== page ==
Kama are small sickles, used to harvest crops. Kamajustu, the art of using the sickles as a self-defense tool, is one of the hallmarks of kobudō. The many weapons bans throught history did not apply to kama, since they were required tooling for farmers. The effectiveness of the kama led the samurai to appropriate and modify it into a weapon of their own, the kusarigama (“chain-sickle”).
Historically, kama were wielded in pairs. This is because the most prevalent weapons of that era (i.e., the katana and various polearms) were two-handed weapons, which were vulnerable to Kūsankū movements. In general, one kama is used to block, parry, or trap an opponent’s weapons while the other kama makes a simultaneous counterattack.
Do not using the crook of the kama to block an incoming weapon. Kama blades are made from relatively brittle high-carbon steels, they have short tangs, and they are secured with a few rivets or pins. The kama will break when struck in that way. Instead, all blocking techniques should be performed with the handles.
The kama can also be spun into a retracted position, like the sai, using the shaft along the forearm to block, and the using the end of the handles for less-than-lethal strikes. Be advised that elbow strikes from this retracted position become extremely lethal.
Kama are dangerous; even an experienced user can incur serious or fatal injuries if their concentration were to waver. If a student is tired or distracted to any degree, they must stop kama training at once. For this reason, the kama are reserved for black belts.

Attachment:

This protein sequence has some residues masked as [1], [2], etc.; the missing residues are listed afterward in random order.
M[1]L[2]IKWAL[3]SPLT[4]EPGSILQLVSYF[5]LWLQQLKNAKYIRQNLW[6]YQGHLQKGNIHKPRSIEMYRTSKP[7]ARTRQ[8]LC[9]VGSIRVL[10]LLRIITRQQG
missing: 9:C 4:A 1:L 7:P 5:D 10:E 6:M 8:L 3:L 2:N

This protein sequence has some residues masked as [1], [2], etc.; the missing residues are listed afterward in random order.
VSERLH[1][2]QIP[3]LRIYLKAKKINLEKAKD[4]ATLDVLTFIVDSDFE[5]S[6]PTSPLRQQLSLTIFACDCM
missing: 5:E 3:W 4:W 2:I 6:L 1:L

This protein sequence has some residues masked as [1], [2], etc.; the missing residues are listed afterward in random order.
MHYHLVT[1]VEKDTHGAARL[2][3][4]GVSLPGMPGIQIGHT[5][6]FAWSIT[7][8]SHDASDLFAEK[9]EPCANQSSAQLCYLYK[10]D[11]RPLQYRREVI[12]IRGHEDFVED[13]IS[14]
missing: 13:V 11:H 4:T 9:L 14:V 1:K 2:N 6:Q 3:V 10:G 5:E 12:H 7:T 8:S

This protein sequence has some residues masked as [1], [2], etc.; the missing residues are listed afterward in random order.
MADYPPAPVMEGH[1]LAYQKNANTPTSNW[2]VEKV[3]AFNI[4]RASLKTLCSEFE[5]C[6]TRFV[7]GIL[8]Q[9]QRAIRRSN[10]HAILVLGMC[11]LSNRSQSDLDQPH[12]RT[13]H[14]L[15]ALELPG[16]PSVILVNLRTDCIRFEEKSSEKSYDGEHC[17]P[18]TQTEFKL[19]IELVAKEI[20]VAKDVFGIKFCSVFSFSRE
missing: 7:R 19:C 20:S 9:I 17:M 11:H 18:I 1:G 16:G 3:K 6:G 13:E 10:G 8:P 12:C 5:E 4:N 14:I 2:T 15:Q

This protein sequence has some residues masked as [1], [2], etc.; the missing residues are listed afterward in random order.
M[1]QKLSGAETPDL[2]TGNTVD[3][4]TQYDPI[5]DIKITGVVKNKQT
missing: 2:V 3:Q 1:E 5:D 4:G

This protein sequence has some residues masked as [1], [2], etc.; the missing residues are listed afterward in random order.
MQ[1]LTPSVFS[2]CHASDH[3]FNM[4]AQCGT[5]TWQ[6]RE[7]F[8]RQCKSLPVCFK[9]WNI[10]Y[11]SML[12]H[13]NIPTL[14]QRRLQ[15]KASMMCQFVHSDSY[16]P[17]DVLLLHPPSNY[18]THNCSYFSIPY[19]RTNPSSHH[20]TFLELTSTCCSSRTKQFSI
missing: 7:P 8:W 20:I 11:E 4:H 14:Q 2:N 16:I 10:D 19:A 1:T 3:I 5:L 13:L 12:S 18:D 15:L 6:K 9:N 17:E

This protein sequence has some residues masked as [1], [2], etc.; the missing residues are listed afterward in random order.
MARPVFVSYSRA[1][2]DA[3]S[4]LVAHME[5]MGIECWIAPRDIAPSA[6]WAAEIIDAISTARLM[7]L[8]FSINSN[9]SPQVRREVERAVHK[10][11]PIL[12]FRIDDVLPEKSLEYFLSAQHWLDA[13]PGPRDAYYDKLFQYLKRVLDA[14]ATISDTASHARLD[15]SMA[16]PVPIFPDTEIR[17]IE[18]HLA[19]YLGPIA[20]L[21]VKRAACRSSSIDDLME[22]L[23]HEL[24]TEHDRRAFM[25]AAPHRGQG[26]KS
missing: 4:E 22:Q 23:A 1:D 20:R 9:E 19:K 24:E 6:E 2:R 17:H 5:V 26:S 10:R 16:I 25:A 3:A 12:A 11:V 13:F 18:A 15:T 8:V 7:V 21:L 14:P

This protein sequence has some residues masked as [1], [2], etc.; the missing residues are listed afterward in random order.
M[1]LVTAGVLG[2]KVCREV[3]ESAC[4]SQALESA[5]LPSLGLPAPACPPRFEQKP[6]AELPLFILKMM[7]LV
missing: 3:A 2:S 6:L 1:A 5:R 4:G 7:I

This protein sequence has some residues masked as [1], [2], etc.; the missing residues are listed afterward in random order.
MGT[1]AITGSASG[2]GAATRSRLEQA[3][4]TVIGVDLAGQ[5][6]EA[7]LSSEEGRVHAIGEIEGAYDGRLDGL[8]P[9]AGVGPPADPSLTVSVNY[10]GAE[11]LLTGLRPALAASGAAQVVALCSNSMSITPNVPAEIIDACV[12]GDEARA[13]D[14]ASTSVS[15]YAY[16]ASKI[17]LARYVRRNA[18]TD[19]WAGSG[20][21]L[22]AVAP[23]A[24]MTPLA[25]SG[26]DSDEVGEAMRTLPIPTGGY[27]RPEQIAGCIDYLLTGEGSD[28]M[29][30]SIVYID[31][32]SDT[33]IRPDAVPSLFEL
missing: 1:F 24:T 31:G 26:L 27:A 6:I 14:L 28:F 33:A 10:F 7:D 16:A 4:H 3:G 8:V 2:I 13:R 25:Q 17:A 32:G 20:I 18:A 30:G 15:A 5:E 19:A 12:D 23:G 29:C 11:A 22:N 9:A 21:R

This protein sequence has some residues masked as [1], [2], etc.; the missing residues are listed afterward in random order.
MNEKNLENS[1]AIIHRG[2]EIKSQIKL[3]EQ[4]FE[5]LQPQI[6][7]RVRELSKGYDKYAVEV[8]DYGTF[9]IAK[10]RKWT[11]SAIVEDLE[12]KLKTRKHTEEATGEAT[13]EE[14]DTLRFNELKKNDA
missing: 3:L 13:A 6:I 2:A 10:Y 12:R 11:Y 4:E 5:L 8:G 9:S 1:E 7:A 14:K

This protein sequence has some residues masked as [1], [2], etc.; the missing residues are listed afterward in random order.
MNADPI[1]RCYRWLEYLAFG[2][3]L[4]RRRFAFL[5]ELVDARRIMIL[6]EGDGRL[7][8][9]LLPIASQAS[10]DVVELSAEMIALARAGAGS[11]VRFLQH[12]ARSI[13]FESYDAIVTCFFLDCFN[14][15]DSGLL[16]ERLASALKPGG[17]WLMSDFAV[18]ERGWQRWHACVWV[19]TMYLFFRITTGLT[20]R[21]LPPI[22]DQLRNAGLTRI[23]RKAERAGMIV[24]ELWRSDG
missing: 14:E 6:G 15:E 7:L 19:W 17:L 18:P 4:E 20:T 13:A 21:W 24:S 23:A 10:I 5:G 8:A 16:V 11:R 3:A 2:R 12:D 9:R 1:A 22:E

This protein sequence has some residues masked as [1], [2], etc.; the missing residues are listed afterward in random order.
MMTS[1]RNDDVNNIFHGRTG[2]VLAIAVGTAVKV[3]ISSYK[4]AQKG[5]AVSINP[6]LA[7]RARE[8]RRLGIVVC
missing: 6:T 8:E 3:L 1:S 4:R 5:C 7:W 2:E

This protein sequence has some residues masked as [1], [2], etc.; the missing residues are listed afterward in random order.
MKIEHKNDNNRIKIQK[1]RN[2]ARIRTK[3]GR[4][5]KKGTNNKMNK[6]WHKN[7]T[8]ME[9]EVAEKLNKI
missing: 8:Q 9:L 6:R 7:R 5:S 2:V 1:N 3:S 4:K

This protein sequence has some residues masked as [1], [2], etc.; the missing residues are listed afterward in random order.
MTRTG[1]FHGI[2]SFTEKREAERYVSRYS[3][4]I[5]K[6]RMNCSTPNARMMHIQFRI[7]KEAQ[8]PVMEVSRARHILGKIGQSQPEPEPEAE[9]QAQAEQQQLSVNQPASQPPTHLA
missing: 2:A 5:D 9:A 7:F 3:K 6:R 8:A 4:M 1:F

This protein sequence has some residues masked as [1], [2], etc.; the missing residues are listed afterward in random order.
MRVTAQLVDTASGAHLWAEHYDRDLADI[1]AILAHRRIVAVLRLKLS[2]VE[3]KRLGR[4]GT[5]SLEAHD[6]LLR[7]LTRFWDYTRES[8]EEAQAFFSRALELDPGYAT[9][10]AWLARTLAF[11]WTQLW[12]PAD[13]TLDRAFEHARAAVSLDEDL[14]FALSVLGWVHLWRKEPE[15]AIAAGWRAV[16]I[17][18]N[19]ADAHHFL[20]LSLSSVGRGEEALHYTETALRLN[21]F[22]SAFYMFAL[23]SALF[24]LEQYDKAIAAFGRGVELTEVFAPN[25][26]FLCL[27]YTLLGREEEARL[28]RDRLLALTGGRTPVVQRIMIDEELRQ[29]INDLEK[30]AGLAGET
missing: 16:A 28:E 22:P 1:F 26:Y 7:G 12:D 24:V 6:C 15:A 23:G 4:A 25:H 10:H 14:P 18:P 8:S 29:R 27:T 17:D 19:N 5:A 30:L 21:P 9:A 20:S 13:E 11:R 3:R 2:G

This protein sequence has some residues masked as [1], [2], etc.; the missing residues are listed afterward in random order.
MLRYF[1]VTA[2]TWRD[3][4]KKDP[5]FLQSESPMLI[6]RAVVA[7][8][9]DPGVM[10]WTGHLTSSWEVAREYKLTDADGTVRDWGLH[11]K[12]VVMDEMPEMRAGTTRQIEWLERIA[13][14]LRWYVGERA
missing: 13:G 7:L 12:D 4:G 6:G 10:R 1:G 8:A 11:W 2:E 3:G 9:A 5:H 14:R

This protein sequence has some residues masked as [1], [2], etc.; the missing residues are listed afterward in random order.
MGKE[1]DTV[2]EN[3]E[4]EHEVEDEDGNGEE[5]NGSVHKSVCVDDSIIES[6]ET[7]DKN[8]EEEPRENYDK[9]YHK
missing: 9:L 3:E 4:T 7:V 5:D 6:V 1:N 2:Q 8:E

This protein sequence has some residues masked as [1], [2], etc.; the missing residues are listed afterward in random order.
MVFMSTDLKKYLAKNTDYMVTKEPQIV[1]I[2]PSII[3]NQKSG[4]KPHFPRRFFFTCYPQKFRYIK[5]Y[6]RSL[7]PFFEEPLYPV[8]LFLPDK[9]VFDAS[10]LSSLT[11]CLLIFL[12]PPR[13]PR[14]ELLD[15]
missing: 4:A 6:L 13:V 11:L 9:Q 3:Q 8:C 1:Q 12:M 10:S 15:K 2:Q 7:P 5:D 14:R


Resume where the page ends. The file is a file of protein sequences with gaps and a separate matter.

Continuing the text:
We will not make an in-depth or rigorous study of kamajutsu; we will only explain how the kama is used within Goshin-Jutsu Karatedō; that is, our system’s form for this weapon. Our weapons training serves as a supplement and teaching aid to our empty-hands training, and it primarily consists of practicing the and analyzing the bunkai for the following kata:
For more information on kamajutsu, please consult Fumio Demura's Karate Weapons of Self-Defense: The Complete Edition. Alternately, you can get an electronic copy of his earlier book, Kama: Karate Weapon of Self-Defense. (Avoid looking for used print copies of this book; they are hard to find, and internet searches will just bring up thousands of different Kama Sutra translations.) Kama: Weapon Art of Okinawa, by Toshishiro Obata is also a useful reference. (Though this might seem like a cop-out, no one can do a decent job of teaching kamajutsu without blatantly plagiarizing these books.)
Tips on selecting kama
Kama are a standard item in martial arts supply stores, websites, and catalogs. However, most of these kama are stage props without an edge, and/or they have that “mall ninja” aesthetic that empties wallets and destroys personal credibility.
The best (and cheapest) option is to order kama from an Asian garden store. While that sounds bizarre, the internet makes it easy; use "kama sickle" as your search term. Real kama are irresponsibly sharp; they are intrinsically dangerous. It is best to buy two sets, and remove the edge from one set with a file or grinder. This way, you can safely train with practice weapons that are, in every way, like real weapons.